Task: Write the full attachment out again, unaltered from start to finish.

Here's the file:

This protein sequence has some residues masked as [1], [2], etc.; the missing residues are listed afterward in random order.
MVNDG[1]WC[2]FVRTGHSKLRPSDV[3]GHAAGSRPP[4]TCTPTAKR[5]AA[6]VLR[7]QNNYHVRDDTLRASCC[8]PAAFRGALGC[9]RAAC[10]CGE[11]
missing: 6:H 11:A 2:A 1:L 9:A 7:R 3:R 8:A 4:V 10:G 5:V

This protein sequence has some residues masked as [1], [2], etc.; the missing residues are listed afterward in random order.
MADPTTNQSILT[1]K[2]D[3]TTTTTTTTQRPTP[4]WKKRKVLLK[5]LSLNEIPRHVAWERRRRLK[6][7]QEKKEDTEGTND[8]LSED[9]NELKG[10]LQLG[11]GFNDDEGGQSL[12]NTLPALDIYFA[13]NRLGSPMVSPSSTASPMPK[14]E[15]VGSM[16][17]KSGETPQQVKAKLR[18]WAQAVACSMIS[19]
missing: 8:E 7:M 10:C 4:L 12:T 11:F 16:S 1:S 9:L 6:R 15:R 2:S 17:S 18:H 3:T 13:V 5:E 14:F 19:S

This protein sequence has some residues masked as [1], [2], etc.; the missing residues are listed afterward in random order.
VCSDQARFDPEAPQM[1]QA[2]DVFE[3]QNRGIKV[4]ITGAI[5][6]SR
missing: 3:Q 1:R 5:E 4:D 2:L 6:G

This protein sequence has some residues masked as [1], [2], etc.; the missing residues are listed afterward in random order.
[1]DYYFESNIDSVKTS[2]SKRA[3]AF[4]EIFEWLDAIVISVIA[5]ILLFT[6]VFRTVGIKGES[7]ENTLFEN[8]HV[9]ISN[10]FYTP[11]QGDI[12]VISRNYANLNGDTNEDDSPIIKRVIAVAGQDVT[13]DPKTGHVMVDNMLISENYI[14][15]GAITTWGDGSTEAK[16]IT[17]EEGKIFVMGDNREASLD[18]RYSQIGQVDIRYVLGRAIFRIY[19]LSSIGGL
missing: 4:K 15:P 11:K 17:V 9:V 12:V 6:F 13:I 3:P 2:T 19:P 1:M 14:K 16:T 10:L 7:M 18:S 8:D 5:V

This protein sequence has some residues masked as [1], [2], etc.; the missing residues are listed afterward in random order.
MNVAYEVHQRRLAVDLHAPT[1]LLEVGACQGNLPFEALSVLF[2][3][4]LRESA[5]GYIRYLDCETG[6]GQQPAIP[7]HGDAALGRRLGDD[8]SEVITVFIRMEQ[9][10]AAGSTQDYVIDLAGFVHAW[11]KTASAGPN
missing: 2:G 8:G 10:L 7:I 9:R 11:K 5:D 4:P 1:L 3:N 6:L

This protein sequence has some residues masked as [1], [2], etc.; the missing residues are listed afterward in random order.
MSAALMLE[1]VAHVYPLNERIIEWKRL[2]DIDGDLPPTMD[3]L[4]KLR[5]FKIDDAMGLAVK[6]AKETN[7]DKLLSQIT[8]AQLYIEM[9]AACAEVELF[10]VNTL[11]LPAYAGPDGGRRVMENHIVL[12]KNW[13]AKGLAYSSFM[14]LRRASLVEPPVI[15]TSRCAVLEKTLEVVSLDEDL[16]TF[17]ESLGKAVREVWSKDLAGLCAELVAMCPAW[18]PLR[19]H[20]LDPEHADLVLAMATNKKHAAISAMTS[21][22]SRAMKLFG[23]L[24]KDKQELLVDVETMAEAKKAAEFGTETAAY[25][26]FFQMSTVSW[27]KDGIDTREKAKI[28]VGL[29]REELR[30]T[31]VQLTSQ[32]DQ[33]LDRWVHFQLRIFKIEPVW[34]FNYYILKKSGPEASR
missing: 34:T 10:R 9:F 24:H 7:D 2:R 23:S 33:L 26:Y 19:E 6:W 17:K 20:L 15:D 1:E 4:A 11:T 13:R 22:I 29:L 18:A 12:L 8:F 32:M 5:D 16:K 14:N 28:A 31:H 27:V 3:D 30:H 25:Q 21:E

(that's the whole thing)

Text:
This protein sequence has some residues masked as [1], [2], etc.; the missing residues are listed afterward in random order.
MVNDG[1]WC[2]FVRTGHSKLRPSDV[3]GHAAGSRPP[4]TCTPTAKR[5]AA[6]VLR[7]QNNYHVRDDTLRASCC[8]PAAFRGALGC[9]RAAC[10]CGE[11]
missing: 6:H 11:A 2:A 1:L 9:A 7:R 3:R 8:A 4:V 10:G 5:V

This protein sequence has some residues masked as [1], [2], etc.; the missing residues are listed afterward in random order.
MADPTTNQSILT[1]K[2]D[3]TTTTTTTTQRPTP[4]WKKRKVLLK[5]LSLNEIPRHVAWERRRRLK[6][7]QEKKEDTEGTND[8]LSED[9]NELKG[10]LQLG[11]GFNDDEGGQSL[12]NTLPALDIYFA[13]NRLGSPMVSPSSTASPMPK[14]E[15]VGSM[16][17]KSGETPQQVKAKLR[18]WAQAVACSMIS[19]
missing: 8:E 7:M 10:C 4:L 12:T 11:F 16:S 1:S 9:L 6:R 15:R 2:S 17:S 18:H 3:T 13:V 5:E 14:F 19:S

This protein sequence has some residues masked as [1], [2], etc.; the missing residues are listed afterward in random order.
VCSDQARFDPEAPQM[1]QA[2]DVFE[3]QNRGIKV[4]ITGAI[5][6]SR
missing: 3:Q 1:R 5:E 4:D 2:L 6:G

This protein sequence has some residues masked as [1], [2], etc.; the missing residues are listed afterward in random order.
[1]DYYFESNIDSVKTS[2]SKRA[3]AF[4]EIFEWLDAIVISVIA[5]ILLFT[6]VFRTVGIKGES[7]ENTLFEN[8]HV[9]ISN[10]FYTP[11]QGDI[12]VISRNYANLNGDTNEDDSPIIKRVIAVAGQDVT[13]DPKTGHVMVDNMLISENYI[14][15]GAITTWGDGSTEAK[16]IT[17]EEGKIFVMGDNREASLD[18]RYSQIGQVDIRYVLGRAIFRIY[19]LSSIGGL
missing: 4:K 15:P 11:K 17:V 9:V 12:V 6:F 13:I 3:P 2:T 19:P 1:M 14:K 16:T 10:L 7:M 18:S 8:D 5:V

This protein sequence has some residues masked as [1], [2], etc.; the missing residues are listed afterward in random order.
MNVAYEVHQRRLAVDLHAPT[1]LLEVGACQGNLPFEALSVLF[2][3][4]LRESA[5]GYIRYLDCETG[6]GQQPAIP[7]HGDAALGRRLGDD[8]SEVITVFIRMEQ[9][10]AAGSTQDYVIDLAGFVHAW[11]KTASAGPN
missing: 2:G 8:G 10:L 7:I 9:R 11:K 5:D 4:P 1:L 3:N 6:L

This protein sequence has some residues masked as [1], [2], etc.; the missing residues are listed afterward in random order.
MSAALMLE[1]VAHVYPLNERIIEWKRL[2]DIDGDLPPTMD[3]L[4]KLR[5]FKIDDAMGLAVK[6]AKETN[7]DKLLSQIT[8]AQLYIEM[9]AACAEVELF[10]VNTL[11]LPAYAGPDGGRRVMENHIVL[12]KNW[13]AKGLAYSSFM[14]LRRASLVEPPVI[15]TSRCAVLEKTLEVVSLDEDL[16]TF[17]ESLGKAVREVWSKDLAGLCAELVAMCPAW[18]PLR[19]H[20]LDPEHADLVLAMATNKKHAAISAMTS[21][22]SRAMKLFG[23]L[24]KDKQELLVDVETMAEAKKAAEFGTETAAY[25][26]FFQMSTVSW[27]KDGIDTREKAKI[28]VGL[29]REELR[30]T[31]VQLTSQ[32]DQ[33]LDRWVHFQLRIFKIEPVW[34]FNYYILKKSGPEASR
missing: 34:T 10:R 9:F 24:H 7:D 2:R 23:S 33:L 26:Y 19:E 6:W 17:K 20:L 15:D 1:E 4:A 11:T 13:R 22:I 29:L 18:A 12:L 8:F 32:M 5:D 16:K 14:N 28:A 31:H 27:V 3:D 30:H 25:Q 21:E